Women and healthcare providers' perceptions of a midwife-led unit in a Swiss university hospital: a qualitative study.

Maillefer F, de Labrusse C, Cardia-Vonèche L, Hohlfeld P, Stoll B - BMC Pregnancy Childbirth (2015)

Examples of subcategories, categories, and themes. (Inspired by B. Byrne [33]).
© Copyright Policy - open-access
Related In: Results  -  Collection

License 1 - License 2
Show All Figures
getmorefigures.php?uid=PMC4359486&req=5

Fig1: Examples of subcategories, categories, and themes. (Inspired by B. Byrne [33]).
Mentions: Several themes, categories, and sub-categories were identified as summarized in Figure 1 [31,33].Figure 1

Bottom Line: Existing research has provided convincing evidence that MLUs lead to better maternal and neonatal outcomes when compared to traditional models.They not only improve the level of satisfaction amongst women, but are also associated with reduced healthcare costs.This study showed that women and healthcare providers were favourable towards the development of a new care model, while taking into account the specific expectations and barriers raised by participants.

View Article: PubMed Central - PubMed

Affiliation: University Hospital of the Canton of Vaud (CHUV), 1011, Lausanne, Switzerland. francoise.maillefer@hospvd.ch.

ABSTRACT

Background: The development of medical-led care in obstetrics over the past decades has contributed to improving outcomes for both mother and child. Although efficiency has improved in complex situations, unnecessary interventions are still practiced in low-risk pregnancies, contrary to international recommendations. A shift to a less interventionist model of care has encouraged many countries to review their policies on maternal health care and develop models such as the "midwife-led unit" (MLU) where the midwife plays a predominant role with a minimum of routine intervention. Existing research has provided convincing evidence that MLUs lead to better maternal and neonatal outcomes when compared to traditional models. They not only improve the level of satisfaction amongst women, but are also associated with reduced healthcare costs. This study aimed to explore the perceptions of women and healthcare providers regarding the creation of an MLU in a Swiss university hospital.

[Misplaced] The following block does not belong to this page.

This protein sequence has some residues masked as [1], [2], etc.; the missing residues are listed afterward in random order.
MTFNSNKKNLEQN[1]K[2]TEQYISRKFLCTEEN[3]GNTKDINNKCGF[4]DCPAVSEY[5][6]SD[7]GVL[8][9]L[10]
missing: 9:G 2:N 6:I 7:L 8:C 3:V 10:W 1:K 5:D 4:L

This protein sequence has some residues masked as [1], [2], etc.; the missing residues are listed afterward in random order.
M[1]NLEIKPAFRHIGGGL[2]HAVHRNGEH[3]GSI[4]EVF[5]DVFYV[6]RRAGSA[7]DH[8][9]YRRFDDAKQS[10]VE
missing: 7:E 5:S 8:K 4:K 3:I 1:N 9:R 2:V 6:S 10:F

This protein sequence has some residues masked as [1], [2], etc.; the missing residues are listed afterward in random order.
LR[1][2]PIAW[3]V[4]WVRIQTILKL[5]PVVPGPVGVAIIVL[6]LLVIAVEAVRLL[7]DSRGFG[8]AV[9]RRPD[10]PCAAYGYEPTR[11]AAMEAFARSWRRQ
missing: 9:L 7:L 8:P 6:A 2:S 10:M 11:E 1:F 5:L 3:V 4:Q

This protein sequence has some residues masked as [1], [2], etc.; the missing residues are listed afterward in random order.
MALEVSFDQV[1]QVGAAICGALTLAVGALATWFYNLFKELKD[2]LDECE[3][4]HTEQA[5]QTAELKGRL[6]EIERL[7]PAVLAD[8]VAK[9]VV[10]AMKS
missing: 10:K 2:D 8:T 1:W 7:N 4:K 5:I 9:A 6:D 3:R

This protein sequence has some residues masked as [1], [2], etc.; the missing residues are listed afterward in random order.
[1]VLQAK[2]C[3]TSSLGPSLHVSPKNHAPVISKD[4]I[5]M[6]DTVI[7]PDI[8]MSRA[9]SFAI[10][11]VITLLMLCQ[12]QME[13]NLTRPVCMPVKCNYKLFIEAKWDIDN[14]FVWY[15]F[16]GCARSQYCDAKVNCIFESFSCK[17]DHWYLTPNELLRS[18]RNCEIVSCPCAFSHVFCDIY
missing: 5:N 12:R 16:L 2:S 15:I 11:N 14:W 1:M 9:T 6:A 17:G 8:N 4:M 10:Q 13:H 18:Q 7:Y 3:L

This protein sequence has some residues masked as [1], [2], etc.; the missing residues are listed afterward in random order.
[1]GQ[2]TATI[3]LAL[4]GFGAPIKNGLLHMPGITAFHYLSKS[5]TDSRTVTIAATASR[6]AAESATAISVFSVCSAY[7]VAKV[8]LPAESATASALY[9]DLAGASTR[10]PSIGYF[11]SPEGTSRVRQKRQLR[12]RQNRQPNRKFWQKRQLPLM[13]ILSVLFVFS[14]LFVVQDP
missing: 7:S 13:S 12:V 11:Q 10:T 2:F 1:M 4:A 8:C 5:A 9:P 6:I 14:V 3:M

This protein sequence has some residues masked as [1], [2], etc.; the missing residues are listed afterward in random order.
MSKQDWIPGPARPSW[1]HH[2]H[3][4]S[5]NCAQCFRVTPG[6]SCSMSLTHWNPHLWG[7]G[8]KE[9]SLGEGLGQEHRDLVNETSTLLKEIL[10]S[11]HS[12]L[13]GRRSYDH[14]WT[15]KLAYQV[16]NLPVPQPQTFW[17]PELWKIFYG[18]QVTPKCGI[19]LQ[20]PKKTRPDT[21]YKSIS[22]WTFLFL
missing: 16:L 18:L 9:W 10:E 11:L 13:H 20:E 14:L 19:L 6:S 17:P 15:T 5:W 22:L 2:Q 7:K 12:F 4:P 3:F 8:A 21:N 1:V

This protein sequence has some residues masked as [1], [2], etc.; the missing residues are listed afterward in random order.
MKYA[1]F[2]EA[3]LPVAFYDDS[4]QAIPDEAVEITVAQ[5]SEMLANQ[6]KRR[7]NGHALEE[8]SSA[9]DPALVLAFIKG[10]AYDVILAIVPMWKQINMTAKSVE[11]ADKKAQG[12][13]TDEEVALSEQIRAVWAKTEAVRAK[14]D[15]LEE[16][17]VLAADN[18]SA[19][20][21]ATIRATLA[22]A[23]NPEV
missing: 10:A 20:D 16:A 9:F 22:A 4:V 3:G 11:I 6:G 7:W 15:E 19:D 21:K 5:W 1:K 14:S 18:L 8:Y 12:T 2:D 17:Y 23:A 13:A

Methods: A descriptive research study using qualitative methods was conducted among pregnant women and new mothers in a Swiss maternity unit, including also midwives and medical staff. Data collection was carried out through one-to-one interviews, focus groups, and telephone interviews (n = 63). After transcription, thematic analysis was performed.

Results: The triangulation of perceptions of women and healthcare providers indicated support for the implementation of an MLU to promote physiological delivery. Most women welcomed the idea of an MLU, in particular how it could help in offering continuity of care. Healthcare providers were optimistic about the implementation of an MLU and recognised the need for some women to have access to a less interventionist approach. From the women's perspective, barriers concerned the lack of awareness of midwives' full scope of practice, while barriers for midwives and obstetricians were related to the challenge to develop a good interprofessional collaboration.

Conclusion: Alternative models to provide maternity care for low-risk women have been developed and evaluated widely in several countries outside Switzerland. This study showed that women and healthcare providers were favourable towards the development of a new care model, while taking into account the specific expectations and barriers raised by participants.

Show MeSH